The history of ancient England
You will see on the map of the world, in the left-hand upper corner of the Eastern Hemisphere, two islands lying in the sea. They are England and Scotland, and Ireland. England and Scotland form the greater part of these islands. Ireland is next in size. The little islands looking like dots are chiefly bits of Scotland, broken of, in the course of time, by the power of the restless water. In the old days, long ago, the sea roared round them just as it roars now. But the sea was not alive then with great ships sailing to and from all parts of the world. The winds and waves brought no adventurers to the islands, and the savage islanders knew nothing of the rest of the world, and the rest of the world knew nothing of them.
It is supposed that the Phoenicians came in ships to these islands, and found that they produced tin and lead – both very useful things, produced upon the seacoast. The most celebrated tin-mines in Cornwall are still close to the sea. One of them is hollowed out underneath the ocean, and the miners say that in stormy weather they can hear the noise of the waves thundering above their heads. The Phoenicians traded with the islanders for these metals, and gave other things in exchange. The islanders were poor savages, going almost naked, or dressed in the rough skins of beasts. But the Phoenicians, sailing over to the opposite coasts of France and Belgium, and saying to the people there,
“We have been to those white cliffs across the water, which you can see in fine weather, and from that country, which is called Britain, we bring this tin and lead, “tempted some of the French and Belgians to come over also. These people settled themselves on the south coast of England, which is now called Kent, and, although they were a rough people, too, they taught the savage Britons some useful arts, and improved that part of the islands. It is probable that other people came over from Spain to Ireland and settled there. Thus strangers became mixed with the islanders, and the savage Britons grew into a wild, bold people-almost savage still, but hardy, brave and strong.
The whole country was covered with forests and swamps. The greater part of it was misty and cold. There were no roads, bridges, streets nor houses. A town was only a collection of straw-covered huts, hidden in a thick wood, with a ditch all round and a low wall made of mud, or the trunks of trees placed one upon another. The people planted little or no corn, but lived upon the flesh of their flocks and cattle. They made no coins, but used metal rings for money. They were clever in basket-work, and they could make a coarse kind of cloth and some very bad earthenware. But in building fortresses they were clever.
They made boats of basket-work, covered with the skins of animals, but seldom ventured far from the shore. They made swords of copper mixed with tin, but they were so soft that a heavy blow would bend one. They made light shields, short, pointed daggers, and spears which they jerked back, after they had thrown them at an enemy, by a long strip of leather fastened to the stem. The butt-end was a rattle, to frighten an enemy’s horse. The ancient Britons, being divided into as many as thirty or forty tribes, each commanded by its own little king, were constantly fighting with one another, and they always fought with these weapons.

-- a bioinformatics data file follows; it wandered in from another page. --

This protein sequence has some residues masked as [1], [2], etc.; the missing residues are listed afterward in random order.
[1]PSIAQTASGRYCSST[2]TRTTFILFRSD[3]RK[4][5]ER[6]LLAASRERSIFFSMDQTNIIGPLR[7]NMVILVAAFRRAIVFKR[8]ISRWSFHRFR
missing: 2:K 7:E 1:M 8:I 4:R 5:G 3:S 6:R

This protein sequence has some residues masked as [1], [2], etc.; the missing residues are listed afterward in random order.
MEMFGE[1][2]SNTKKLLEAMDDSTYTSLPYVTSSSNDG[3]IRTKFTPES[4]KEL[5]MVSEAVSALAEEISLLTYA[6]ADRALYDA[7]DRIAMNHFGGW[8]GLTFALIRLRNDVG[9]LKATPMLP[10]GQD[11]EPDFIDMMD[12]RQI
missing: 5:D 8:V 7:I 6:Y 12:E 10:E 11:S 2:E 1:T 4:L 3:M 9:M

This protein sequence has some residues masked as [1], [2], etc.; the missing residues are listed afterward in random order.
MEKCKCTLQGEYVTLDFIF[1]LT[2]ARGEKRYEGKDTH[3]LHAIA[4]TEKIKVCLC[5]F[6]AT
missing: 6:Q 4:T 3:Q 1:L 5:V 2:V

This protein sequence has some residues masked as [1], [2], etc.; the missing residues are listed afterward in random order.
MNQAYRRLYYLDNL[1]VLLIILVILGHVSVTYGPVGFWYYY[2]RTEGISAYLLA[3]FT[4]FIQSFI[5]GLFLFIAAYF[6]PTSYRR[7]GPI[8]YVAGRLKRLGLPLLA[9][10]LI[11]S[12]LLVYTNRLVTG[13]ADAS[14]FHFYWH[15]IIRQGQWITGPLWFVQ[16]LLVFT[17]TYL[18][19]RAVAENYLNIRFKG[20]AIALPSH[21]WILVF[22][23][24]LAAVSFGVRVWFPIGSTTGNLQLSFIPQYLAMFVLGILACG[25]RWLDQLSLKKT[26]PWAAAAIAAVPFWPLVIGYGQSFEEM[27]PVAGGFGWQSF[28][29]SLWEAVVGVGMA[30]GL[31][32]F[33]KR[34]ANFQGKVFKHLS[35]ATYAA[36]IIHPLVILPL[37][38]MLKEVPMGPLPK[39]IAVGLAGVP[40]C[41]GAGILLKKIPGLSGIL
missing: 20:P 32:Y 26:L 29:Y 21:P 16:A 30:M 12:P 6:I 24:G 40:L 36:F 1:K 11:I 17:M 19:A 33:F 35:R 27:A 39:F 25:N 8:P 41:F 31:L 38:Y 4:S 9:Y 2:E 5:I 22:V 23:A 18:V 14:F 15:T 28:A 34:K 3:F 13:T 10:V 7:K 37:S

They were very fond of horses. The standard of Kent was the picture of a white horse. They could break and manage them well. Indeed, the horses, though they were rather small, were so well taught in those days that they can scarcely be said to have improved since, though the men are so much wiser. They obeyed every command, and would stand still, in all the din and noise of battle, while their masters went to fight on foot. The Britons could not have succeeded in their most remarkable art without the aid of these sensible animals. The art I mean is the construction and management of war-chariots, for which they ever been celebrated in history.
The Britons had a strange religion, called the religion of the Druids. It seems to have been brought over, in early times, from the opposite country of France, and to have mixed up the worship of the Serpent and of the Sun and Moon with the worship of some of the heathen goods and goddesses. Its ceremonies were kept secret by the priests (the Druids), who pretended to be enchanters. Their ceremonies included the sacrifice of human victims, the torture of suspected criminals, and on occasions the burning alive, in immense wicker-cages, of a number of men and animals together. The Druid priests had great veneration for the oak. They met in dark woods, called sacred gloves, and there they instructed in their mysterious arts young men who came to them as pupils.
These Druids built great altars open to the sky, fragments of some of which yet remain. Stonehenge is the most extraordinary of these. Stonehenge consists of large carved stones. Long before modern England was established, Britons somehow moved 25 ton rocks nearly 20 miles to complete it. From similar constructs of the era, people could learn the time of year by watching how the Sun and Moon rose and set relative to accurately placed stones and pits. The placement of the boulders at Stonehenge, however, is not impressively accurate by today's standards, nor even by the standards of our time. Therefore, modern scholars interpret Stonehenge as a colossal monument to the Sun in celebration of the predictability of the seasons.
Three curious stones in Kent form another. We know, from examination of the great blocks, that they could not have been raised without the aid of some ingenious machines which are common now, but which the ancient Britons certainly did not use. I should not wonder if the Druids kept the people out of sight while they built them by magic. Such was the condition of the Britons fifty-five years before our era.